Quantcast
Environmental News for a Healthier Planet and Life

Bank Funding of Fossil Fuels Soars

Energy
Bank Funding of Fossil Fuels Soars

By Katherine Wei

Private banks around the world are back to funneling more money into the global fossil fuel sectors in 2017, according to a report released today by Rainforest Action Network, BankTrack, Indigenous Environmental Network, Oil Change International, Sierra Club and Honor The Earth.


Banking on Climate Change 2018 is the ninth annual report that ranks bank policies and practices in funding fossil fuel production and extraction, including drilling for oil in tar sands, the Arctic and in deep water. The report examines 36 private banks from the U.S., Canada, Europe, Australia, Japan and China, and breaks down how much funding is going to different fossil fuel subsectors and companies.

This year's numbers saw an 11 percent jump in funding, from $104 billion in 2016 to $115 billion in 2017, with the tar sands sector holding the biggest responsibility for the increase, along with continued financing in coal. In tar sands alone, bank lending and underwriting to tar sands oil extraction and pipeline projects grew by 111 percent from 2016 to 2017, reaching $98 billion. The three banks that contributed are the Royal Bank of Canada, TD Bank and JPMorgan Chase.

The report points out how very few banks are aligning their business plans with the 2016 Paris climate agreement, whose temperature goals require banks to cease financing expansion of the fossil fuel sector. "Banks voice their support for climate action and the Paris Climate agreement, but funnel money into the fossil fuel industry at the same time," said Ben Cushing, the campaign representative of Sierra Club's Beyond Dirty Fuel campaign.

According to the report's key data, large Chinese banks and some European banks have reduced their financing in tar sands, but the reduction fell short compared to the massive increases from Canadian and U.S. banks. Aside from the tar sands sector, bank support for Arctic and deep water oil has continued its decline from the years before, dropping 17 percent in 2017. Among European banks that are redesigning their financing policies, French bank BNP Paribas has shown the most effort, with restrictions for coal financing and some parts of oil and gas as well.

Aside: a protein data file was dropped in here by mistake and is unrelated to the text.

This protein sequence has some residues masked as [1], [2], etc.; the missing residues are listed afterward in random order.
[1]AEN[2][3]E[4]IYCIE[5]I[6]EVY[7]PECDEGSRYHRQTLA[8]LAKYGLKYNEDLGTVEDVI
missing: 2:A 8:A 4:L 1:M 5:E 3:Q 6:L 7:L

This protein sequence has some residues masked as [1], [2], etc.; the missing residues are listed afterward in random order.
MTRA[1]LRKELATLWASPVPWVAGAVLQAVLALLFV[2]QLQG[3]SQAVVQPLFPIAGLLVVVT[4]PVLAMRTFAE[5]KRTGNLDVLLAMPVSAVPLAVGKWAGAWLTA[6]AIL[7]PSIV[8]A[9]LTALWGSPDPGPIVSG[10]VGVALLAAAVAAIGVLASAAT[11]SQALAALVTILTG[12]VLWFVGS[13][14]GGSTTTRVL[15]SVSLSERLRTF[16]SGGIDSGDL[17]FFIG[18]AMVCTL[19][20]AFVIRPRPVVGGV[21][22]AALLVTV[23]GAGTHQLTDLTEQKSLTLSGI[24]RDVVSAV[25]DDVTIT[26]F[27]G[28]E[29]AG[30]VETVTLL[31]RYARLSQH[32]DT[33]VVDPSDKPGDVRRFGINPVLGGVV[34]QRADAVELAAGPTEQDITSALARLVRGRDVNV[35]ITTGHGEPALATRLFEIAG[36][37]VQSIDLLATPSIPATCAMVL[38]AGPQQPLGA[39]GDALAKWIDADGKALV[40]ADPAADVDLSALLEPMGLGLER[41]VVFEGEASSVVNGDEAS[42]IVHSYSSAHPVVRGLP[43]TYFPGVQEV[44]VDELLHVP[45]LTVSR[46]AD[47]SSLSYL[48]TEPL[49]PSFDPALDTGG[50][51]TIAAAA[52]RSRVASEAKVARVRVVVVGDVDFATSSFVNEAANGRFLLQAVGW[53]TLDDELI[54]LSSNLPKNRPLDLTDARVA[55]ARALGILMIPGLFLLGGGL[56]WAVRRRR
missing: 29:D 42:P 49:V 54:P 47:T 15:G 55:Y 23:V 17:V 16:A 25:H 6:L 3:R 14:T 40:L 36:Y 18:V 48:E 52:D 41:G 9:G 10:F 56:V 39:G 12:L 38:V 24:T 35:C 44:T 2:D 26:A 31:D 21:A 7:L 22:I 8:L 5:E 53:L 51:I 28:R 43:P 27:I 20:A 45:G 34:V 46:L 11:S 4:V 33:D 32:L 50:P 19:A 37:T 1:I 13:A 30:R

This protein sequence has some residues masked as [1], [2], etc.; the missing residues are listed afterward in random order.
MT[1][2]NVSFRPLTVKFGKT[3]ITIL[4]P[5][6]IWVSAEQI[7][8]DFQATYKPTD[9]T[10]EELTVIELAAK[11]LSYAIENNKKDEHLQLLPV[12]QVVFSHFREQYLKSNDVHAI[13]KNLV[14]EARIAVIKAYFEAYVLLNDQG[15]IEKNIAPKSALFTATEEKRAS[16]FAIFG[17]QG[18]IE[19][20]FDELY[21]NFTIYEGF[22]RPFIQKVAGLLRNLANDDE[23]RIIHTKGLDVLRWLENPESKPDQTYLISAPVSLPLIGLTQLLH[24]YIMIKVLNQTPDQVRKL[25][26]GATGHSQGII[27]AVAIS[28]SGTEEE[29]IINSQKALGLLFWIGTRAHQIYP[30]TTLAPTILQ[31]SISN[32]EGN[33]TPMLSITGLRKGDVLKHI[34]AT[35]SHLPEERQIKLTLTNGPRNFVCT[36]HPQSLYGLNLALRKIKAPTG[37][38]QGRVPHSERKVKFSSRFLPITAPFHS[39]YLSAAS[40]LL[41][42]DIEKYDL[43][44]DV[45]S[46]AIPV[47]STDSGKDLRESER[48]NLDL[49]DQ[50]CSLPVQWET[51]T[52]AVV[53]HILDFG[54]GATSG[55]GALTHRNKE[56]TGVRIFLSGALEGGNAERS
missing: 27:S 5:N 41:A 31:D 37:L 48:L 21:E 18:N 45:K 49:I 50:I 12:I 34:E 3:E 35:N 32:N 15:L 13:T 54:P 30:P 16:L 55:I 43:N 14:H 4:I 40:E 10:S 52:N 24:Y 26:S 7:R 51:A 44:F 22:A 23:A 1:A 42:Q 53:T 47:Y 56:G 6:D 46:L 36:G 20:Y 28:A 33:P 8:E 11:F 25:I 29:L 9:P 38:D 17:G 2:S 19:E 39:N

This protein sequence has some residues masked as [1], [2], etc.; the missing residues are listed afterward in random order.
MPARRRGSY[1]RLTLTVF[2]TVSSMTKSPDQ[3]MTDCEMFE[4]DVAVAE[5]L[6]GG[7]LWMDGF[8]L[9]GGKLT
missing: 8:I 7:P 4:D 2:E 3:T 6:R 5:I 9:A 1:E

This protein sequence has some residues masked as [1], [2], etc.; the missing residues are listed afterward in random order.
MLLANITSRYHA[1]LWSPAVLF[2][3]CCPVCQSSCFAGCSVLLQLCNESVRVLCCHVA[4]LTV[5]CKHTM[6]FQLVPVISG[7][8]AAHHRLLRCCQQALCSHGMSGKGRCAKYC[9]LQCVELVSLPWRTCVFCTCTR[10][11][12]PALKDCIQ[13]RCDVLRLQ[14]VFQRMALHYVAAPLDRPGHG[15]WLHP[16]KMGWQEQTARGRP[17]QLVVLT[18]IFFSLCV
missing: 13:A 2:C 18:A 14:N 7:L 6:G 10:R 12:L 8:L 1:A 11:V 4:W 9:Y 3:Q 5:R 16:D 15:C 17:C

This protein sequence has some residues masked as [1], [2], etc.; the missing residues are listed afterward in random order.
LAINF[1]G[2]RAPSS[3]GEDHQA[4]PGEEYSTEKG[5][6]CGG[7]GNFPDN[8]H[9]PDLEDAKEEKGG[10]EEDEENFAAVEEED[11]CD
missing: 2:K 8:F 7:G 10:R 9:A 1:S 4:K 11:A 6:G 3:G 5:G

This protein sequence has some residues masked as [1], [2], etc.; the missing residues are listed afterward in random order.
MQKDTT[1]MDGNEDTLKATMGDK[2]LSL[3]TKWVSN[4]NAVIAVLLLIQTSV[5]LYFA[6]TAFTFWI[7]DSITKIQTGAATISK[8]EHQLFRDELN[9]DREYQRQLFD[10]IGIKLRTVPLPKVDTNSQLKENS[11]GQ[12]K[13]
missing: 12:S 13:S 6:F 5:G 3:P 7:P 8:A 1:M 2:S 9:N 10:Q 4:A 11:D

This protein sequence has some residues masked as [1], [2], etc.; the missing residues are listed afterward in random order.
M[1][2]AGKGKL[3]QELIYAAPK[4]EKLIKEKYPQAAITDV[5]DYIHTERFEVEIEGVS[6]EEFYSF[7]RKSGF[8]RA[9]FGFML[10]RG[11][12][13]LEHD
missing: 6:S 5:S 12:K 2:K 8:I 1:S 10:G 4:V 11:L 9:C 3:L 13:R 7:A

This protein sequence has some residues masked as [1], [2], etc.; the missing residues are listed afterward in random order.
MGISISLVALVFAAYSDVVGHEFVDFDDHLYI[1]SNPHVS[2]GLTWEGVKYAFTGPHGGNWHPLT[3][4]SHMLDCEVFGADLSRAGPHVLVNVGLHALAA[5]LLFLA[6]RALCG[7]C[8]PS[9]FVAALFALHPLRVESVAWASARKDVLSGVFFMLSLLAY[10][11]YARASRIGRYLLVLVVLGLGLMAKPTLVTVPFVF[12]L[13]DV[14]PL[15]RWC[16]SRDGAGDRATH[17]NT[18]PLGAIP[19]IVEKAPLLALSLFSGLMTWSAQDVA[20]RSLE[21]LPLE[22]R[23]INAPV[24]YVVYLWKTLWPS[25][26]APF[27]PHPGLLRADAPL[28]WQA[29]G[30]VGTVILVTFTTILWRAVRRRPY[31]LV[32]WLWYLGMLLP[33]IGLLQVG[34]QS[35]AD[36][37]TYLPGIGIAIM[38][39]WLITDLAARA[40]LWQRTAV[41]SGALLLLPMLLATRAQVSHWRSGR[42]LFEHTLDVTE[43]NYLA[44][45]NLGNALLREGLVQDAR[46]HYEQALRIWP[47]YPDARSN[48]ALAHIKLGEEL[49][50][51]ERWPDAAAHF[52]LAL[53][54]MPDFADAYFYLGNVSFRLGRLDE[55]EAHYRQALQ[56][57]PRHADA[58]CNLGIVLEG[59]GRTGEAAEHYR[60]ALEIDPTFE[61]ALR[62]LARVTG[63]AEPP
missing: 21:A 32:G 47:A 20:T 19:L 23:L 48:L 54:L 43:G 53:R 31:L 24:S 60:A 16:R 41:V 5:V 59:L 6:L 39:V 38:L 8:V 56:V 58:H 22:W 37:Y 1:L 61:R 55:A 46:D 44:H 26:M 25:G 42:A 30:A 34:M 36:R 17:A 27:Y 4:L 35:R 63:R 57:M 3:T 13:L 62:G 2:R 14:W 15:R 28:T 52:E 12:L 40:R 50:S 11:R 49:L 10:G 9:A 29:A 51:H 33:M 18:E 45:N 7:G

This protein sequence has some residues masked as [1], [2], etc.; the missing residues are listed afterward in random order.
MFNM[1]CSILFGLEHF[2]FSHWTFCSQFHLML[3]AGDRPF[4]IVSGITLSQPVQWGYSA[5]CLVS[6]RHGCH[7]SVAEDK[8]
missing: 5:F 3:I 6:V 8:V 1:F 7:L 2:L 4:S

Although bank financing for fossil fuels had gone down from $126 billion in 2015 to $104 billion in 2016, the adoption of the Paris climate agreement did not have a lasting effect on the banks' decisions as many environmentalists had hoped. "People are realizing that they have the ability to hold these banks accountable for investing in extreme fossil fuels … Especially with backsliding from the administration and Congress on protecting the environment and combating climate change, people are pushing corporations to take action," said Cushing.

Sierra Club activists wrote 160,000 letters to Wells Fargo Bank last year, asking the bank to stop financing projects like the Dakota Access Pipeline, and more than 25,000 Club members have pledged to divest their money from U.S. banks analyzed in the report, including Wells Fargo, Chase, Bank of America and Citi Bank.

Indigenous activist leaders have also pledged to divest in U.S. banks that fund fossil fuel companies. "Since the dog attacks and water cannons used on unarmed citizens at Standing Rock, indigenous people have been heavily engaged in divestment efforts around the world," said Tara Houska, national campaigns director of Honor The Earth. "The financial industry is on notice the human rights policies banks claim are in place must be enforced."

Reposted with permission from our media associate SIERRA Magazine.

A seagull flies in front of the Rampion offshore wind farm in the United Kingdom. Neil / CC BY 2.0

By Tara Lohan

A key part of the United States' clean energy transition has started to take shape, but you may need to squint to see it. About 2,000 wind turbines could be built far offshore, in federal waters off the Atlantic Coast, in the next 10 years. And more are expected.

Read More Show Less

EcoWatch Daily Newsletter

By Frank La Sorte and Kyle Horton

Millions of birds travel between their breeding and wintering grounds during spring and autumn migration, creating one of the greatest spectacles of the natural world. These journeys often span incredible distances. For example, the Blackpoll warbler, which weighs less than half an ounce, may travel up to 1,500 miles between its nesting grounds in Canada and its wintering grounds in the Caribbean and South America.

Read More Show Less

Trending

Kevin Maillefer / Unsplash

By Lynne Peeples

Editor's note: This story is part of a nine-month investigation of drinking water contamination across the U.S. The series is supported by funding from the Park Foundation and Water Foundation. Read the launch story, "Thirsting for Solutions," here.

In late September 2020, officials in Wrangell, Alaska, warned residents who were elderly, pregnant or had health problems to avoid drinking the city's tap water — unless they could filter it on their own.

Read More Show Less
Eat Just's cell-based chicken nugget is now served at Singapore restaurant 1880. Eat Just, Inc.

At a time of impending global food scarcity, cell-based meats and seafood have been heralded as the future of food.

Read More Show Less
New Zealand sea lions are an endangered species and one of the rarest species of sea lions in the world. Art Wolfe / Photodisc / Getty Images

One city in New Zealand knows what its priorities are.

Dunedin, the second largest city on New Zealand's South Island, has closed a popular road to protect a mother sea lion and her pup, The Guardian reported.

Read More Show Less